Friday, 20 March 2009

The Science of Society

The other day I was thumbing through some quadratic equations as I mulled over some alluvial deposits from a Roche Moutonee to illustrate latter stage glaciation when it occured to me how little of the mass of facts and theories I crammed at school all those years ago have seen the light of day since.

So I had an idea.


What about recycling all that book learning for the modern World? What about applying some of that hard earned scientific knowledge to current day social situations? There's a best selling book here so I baggsy this idea first, although if you want to contribute ideas they will be extensively acknowledged in 7pt Times Footnotes at the back.

OK, here's my first application of old Science to New Society. Newton's Law of Cooling.

Newton's Law of Cooling states that the rate of change of the temperature of an object is proportional to the difference between its own temperature and the ambient temperature (i.e. the temperature of its surroundings). That is to say the higher the differential, the faster the rate of cooling.

Imagine you are Brad Pitt, one of the coolest people on the planet, attending a convention of Red Dwarf devotees in Droitwich one December, one of the least cool situations he could find himself in. The rate at which he will lose his credibility and "cool" will be extremely fast due to the vast discrepancy between himself and his surroundings. Leonard Cohen being interviewed by Steve Wright's Posse would be a similar sharp gradient of cooling.


Next week - Boyles Law applied to Jeremy Clarkson.

12 comments:

KAZ said...

Oooh Please Sir - I can state Boyle's Law - so can I be the one to apply pressure to Jeremy's big head and watch it get smaller and smaller in direct proportion!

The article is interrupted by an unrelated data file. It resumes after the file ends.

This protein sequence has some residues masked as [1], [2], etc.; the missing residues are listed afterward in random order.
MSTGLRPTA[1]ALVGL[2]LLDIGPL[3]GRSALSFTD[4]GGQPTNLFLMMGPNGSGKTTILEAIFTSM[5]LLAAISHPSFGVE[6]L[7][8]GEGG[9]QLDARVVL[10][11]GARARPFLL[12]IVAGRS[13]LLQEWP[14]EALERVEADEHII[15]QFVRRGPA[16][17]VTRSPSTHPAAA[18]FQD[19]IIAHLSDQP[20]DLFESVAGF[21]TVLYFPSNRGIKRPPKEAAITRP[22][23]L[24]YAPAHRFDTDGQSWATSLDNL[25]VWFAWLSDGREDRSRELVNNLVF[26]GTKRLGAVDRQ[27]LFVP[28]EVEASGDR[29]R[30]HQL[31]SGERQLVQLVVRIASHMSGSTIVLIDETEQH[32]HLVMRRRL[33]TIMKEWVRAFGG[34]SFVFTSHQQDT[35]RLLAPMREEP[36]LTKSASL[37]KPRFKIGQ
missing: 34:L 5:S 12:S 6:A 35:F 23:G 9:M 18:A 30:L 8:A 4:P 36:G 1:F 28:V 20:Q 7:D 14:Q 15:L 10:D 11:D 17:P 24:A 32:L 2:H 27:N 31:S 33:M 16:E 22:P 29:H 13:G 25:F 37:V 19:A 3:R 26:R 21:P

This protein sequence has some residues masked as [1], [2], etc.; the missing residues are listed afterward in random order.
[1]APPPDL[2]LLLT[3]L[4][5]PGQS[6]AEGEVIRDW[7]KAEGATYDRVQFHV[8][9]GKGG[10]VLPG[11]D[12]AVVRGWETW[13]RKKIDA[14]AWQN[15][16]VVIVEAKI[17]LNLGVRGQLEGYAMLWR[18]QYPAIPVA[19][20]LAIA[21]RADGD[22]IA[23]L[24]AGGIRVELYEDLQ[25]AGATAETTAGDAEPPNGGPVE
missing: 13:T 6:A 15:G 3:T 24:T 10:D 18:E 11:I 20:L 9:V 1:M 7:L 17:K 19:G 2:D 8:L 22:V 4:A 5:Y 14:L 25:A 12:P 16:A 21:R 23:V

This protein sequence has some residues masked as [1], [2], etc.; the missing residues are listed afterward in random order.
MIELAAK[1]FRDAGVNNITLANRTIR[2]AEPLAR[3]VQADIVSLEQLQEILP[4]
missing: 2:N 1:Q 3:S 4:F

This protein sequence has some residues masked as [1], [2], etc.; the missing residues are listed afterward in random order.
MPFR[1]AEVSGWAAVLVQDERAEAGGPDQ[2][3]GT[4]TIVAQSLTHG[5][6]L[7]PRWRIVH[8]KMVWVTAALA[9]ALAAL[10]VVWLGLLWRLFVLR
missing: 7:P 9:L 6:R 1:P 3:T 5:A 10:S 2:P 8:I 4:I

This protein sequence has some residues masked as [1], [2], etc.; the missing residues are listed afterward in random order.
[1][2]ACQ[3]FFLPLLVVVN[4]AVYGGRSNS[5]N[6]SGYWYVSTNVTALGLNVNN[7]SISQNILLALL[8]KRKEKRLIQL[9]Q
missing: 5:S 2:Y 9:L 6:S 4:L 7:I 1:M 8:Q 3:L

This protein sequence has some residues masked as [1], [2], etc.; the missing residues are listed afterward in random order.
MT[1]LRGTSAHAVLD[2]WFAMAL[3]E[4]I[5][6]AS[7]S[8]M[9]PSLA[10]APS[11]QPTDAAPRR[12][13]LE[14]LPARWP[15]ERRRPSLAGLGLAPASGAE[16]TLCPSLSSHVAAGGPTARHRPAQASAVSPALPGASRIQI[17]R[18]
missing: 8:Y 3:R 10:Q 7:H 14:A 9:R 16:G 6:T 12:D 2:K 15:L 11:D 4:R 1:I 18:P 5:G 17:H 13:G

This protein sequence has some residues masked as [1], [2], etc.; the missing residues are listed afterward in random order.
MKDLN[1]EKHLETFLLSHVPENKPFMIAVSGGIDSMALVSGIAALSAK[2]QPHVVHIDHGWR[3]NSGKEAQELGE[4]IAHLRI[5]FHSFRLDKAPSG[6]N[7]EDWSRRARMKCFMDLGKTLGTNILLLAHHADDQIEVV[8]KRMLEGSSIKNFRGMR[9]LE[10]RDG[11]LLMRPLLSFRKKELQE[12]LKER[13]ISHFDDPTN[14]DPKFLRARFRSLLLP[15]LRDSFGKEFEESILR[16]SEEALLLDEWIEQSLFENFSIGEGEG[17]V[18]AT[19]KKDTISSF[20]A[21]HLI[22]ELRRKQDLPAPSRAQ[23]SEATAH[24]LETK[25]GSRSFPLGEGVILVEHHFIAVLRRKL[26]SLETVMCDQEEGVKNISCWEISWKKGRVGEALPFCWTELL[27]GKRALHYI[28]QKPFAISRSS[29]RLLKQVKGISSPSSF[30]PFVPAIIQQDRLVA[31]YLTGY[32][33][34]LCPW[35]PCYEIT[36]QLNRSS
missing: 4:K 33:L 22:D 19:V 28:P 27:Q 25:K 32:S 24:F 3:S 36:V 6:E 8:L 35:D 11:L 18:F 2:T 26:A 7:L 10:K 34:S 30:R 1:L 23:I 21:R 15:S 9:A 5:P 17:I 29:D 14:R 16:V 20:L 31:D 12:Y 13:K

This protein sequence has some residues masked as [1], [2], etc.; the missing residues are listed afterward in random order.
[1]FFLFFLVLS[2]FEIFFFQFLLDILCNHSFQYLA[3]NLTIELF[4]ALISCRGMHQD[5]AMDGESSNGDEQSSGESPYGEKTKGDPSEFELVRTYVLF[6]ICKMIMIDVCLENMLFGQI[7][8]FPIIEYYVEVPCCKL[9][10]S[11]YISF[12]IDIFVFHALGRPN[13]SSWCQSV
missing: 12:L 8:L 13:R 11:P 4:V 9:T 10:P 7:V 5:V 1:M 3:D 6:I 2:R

Pleese.

Rog said...

Very Good Kaz. I'm worried Clarkson's designer jeans would inflate disproportionately which we don't even want to think about.

Geoff said...

Brad Pitt isn't that cool. I know he says he likes Nick Drake but really he likes Phil Collins.

Z said...

On the other hand, if all the readers of this blog went, en masse, to the Red Dwarf convention, the sudden blast of Arctic air would be so intense that it would instantly become the coolest place on the planet.

Richard said...

Much of science passed me by, I'm afraid even though I managed to obtain C grade O levels when a C grade meant getting rather more than 18% of the questions right as it does at the moment. I can remember that stuff about every action having an equal and opposite reaction which presumably means that were I were able to drop James Blunt from a high building I may receive the overwhelming thanks of mankind in general.

Rog said...

Geoff: You gave me a flashback to Phil Cool then!

Z: An excellent point, well made. (I'm posing a bit though because I love Red Dwarf!)

Richard: Newton's Third Law of Motion - I'm sure it covers Blunt Objects. And he probably would!

Z said...

Well, so do I. But the programme is fine, it's the convention that lacks cool. Until we turn up, of course.

zIggI said...

I only found out why Rimmer was called Rimmer last week. My daughter had to explain it to me.

Rog said...

Z: Right on!

Ziggi: I'll think you'll find (adopting sarcastic Rimmer voice) his surname comes from a snobby prefect who went to the Red Dwarf creators' school and does not have rude undertones. Your daughter needs sending to bed with no tea.

Dave said...

I'm a fan of Red Dwarf too, and I think I have a friend who is too, because I noticed the other day that she has a Smeg fridge.

Rog said...

Dave: The trouble with Smeg Fridges is...It's cold outside, there's no kind of atmosphere...

Richard said...

Oh dear. I'm afraid I put Red Dwarf in the same category as coffee. The taste never matches the anticipation caused by the aroma.